If you’ve ever picked up a DSLR or dabbled in a photographic editing program, then you’ve probably come across ISO. Ranging from 100 to well over 6400, ISO is essentially the sensitivity of your camera’s sensor to light. The acronym stands for ‘international standards organisation’ which may seem unrelated to photography, but is in fact the governing body that regulates your camera’s sensor and ensures different manufacturers adhere to specific standards.
Let’s simplify ISO. If you’re a hobbyist, holiday happy-snapper, or an amateur photographer you’ve seen the effects different lighting can have on your photographs. Images shot in full sunlight look great, as do those shot in the hours of dawn and dusk despite the fact that they may be slightly affected by ISO.
However, when you try to shoot at night you’ll notice that your images are incredibly ‘noisy.’ I don’t mean loud; I mean that your image is covered with thousands of tiny dots, which can range from orange to grey in colour. In order for your camera to better ‘see’ in darkness, it automatically pushes its ISO up, which is what you’re seeing on your images. When you’re shooting in sunlight, your camera does not need to work harder to find light particles, capture them, and transfer them into colours. In the darkness- as with human eyes- it is harder to see.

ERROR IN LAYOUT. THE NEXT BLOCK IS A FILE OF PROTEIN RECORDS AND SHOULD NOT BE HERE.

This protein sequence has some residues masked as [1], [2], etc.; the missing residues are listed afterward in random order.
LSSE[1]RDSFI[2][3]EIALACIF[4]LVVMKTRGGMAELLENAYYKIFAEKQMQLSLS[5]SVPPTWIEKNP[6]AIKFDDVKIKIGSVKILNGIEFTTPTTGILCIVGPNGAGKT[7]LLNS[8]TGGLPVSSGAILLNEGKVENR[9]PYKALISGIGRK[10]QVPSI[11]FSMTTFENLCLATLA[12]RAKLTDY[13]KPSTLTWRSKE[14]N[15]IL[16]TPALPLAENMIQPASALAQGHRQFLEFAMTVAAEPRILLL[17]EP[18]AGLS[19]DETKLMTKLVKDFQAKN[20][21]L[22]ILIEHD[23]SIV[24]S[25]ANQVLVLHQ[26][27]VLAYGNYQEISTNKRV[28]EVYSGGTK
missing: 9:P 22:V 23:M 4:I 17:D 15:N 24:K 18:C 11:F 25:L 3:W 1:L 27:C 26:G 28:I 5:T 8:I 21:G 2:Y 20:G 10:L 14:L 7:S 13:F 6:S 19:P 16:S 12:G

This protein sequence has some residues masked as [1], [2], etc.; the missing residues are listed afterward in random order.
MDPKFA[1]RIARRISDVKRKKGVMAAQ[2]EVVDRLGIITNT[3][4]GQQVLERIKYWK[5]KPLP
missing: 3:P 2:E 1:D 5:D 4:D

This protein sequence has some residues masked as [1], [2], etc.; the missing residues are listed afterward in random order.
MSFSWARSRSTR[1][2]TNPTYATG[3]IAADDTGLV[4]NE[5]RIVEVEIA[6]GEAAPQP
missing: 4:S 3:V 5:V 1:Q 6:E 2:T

ISO is both a good and a bad thing; while it helps to capture images that you would otherwise struggle with, it also depletes the quality of your images the higher it goes. If you’re using a cell phone, compact camera, or DSLR on automatic mode, you do not have control over your ISO.
Professional photographers often spend hours on single photographs, painstakingly editing to ensure that they completely clear their image of noise. Not only is this a massive use of time, it also requires exceptional knowledge of advanced photo-editing programs to ensure that, in the end, the photographs do not look over-edited. A bride does not want to gaze back on her wedding photos to see that her images are so hazy it’s hard to notice the details of her makeup. You may not be a professional photographer, but that’s not to say that you don’t want your images to be of a high quality and look fantastic.
With the development of software that incorporates artificial intelligence, you now rarely have to worry about taking photos than cannot be saved. Essentially, you’re free to shoot from before dawn until after dusk. While there are many programs that offer ‘A.I. editing,’ very few get it right.
For non-destructive editing, software requires an abundance of coding, and also the ability to learn. “Learn,” I hear you ask? Yes, because that is what artificial intelligence is about. If you’ve noticed your software program has made an edit that you don’t like, and you undo that edit, you probably don’t want to do this for hundreds of photos.
Photolemur, an incredible app, possesses this quality. Its A.I. software learns from you and your editing habits, not that you’ll need to correct it often. It automatically edits and improves your photographs, in one go. A simple upload and its software will analyse each of your photographs and correct colour, contrast, and- best of all– overly noisy photographs. Hours of editing and ISO corrections will be the least of your worries.